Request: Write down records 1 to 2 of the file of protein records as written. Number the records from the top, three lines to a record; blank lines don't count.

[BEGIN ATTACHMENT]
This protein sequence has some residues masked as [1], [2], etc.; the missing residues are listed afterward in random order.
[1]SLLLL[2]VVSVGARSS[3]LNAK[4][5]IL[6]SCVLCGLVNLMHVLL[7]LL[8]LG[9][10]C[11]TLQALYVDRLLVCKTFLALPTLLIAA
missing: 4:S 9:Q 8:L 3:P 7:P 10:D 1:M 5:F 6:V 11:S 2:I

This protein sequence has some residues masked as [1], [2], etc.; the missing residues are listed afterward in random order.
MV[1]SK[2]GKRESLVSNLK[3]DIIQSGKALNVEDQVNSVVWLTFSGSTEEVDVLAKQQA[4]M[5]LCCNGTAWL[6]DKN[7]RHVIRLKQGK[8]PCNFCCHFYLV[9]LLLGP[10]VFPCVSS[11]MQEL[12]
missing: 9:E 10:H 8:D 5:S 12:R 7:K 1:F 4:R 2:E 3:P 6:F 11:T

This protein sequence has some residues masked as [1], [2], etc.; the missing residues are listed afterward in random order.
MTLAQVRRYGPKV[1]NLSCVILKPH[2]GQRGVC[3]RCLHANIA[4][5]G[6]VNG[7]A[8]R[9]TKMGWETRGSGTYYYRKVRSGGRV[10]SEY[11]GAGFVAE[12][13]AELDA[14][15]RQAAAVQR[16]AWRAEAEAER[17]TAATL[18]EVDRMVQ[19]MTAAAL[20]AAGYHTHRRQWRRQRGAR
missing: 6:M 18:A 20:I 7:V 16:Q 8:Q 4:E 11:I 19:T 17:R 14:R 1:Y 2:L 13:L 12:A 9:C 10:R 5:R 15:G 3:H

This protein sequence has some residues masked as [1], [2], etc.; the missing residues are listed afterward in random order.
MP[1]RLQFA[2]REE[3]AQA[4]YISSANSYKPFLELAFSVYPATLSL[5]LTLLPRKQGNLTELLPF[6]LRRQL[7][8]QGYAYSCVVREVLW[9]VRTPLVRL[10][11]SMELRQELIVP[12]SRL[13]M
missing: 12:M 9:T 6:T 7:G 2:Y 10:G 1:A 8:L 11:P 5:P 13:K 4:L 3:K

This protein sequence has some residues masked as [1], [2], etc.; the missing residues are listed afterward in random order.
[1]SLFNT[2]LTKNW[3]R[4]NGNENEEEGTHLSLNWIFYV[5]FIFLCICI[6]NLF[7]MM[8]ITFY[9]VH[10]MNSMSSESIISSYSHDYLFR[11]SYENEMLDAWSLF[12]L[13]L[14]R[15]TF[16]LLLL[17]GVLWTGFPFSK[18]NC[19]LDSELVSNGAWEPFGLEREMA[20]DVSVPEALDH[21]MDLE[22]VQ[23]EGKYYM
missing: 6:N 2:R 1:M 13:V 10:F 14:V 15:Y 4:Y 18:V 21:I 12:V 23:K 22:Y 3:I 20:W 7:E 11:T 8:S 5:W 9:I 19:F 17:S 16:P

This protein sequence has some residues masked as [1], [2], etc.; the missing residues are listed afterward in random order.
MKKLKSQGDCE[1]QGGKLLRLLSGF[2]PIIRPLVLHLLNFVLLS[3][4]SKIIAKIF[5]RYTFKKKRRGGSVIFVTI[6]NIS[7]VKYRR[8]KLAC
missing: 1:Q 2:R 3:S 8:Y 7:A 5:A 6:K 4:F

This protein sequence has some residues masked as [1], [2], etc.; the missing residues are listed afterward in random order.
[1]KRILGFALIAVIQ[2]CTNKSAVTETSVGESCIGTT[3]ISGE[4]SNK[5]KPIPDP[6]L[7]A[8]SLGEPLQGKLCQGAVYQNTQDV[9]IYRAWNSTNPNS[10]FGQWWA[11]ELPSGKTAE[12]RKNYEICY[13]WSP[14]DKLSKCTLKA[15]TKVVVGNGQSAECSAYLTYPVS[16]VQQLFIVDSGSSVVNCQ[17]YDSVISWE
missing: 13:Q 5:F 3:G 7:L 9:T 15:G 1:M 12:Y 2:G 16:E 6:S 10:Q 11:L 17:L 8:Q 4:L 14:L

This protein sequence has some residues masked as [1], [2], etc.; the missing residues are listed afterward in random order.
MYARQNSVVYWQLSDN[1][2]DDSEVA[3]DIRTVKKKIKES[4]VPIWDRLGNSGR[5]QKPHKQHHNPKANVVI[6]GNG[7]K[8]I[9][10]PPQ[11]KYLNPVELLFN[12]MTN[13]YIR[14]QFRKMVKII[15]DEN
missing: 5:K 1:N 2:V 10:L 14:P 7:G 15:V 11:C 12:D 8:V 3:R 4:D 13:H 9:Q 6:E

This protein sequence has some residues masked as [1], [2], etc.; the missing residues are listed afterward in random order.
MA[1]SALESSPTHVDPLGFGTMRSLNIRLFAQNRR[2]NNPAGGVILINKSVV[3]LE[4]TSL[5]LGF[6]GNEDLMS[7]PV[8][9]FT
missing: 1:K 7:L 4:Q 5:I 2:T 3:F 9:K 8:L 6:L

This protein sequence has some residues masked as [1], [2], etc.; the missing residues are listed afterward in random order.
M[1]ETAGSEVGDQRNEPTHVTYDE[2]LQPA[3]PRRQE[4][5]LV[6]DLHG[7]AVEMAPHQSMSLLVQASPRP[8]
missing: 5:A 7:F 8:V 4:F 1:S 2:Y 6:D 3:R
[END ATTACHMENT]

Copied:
This protein sequence has some residues masked as [1], [2], etc.; the missing residues are listed afterward in random order.
[1]SLLLL[2]VVSVGARSS[3]LNAK[4][5]IL[6]SCVLCGLVNLMHVLL[7]LL[8]LG[9][10]C[11]TLQALYVDRLLVCKTFLALPTLLIAA
missing: 4:S 9:Q 8:L 3:P 7:P 10:D 1:M 5:F 6:V 11:S 2:I

This protein sequence has some residues masked as [1], [2], etc.; the missing residues are listed afterward in random order.
MV[1]SK[2]GKRESLVSNLK[3]DIIQSGKALNVEDQVNSVVWLTFSGSTEEVDVLAKQQA[4]M[5]LCCNGTAWL[6]DKN[7]RHVIRLKQGK[8]PCNFCCHFYLV[9]LLLGP[10]VFPCVSS[11]MQEL[12]
missing: 9:E 10:H 8:D 5:S 12:R 7:K 1:F 4:R 2:E 3:P 6:F 11:T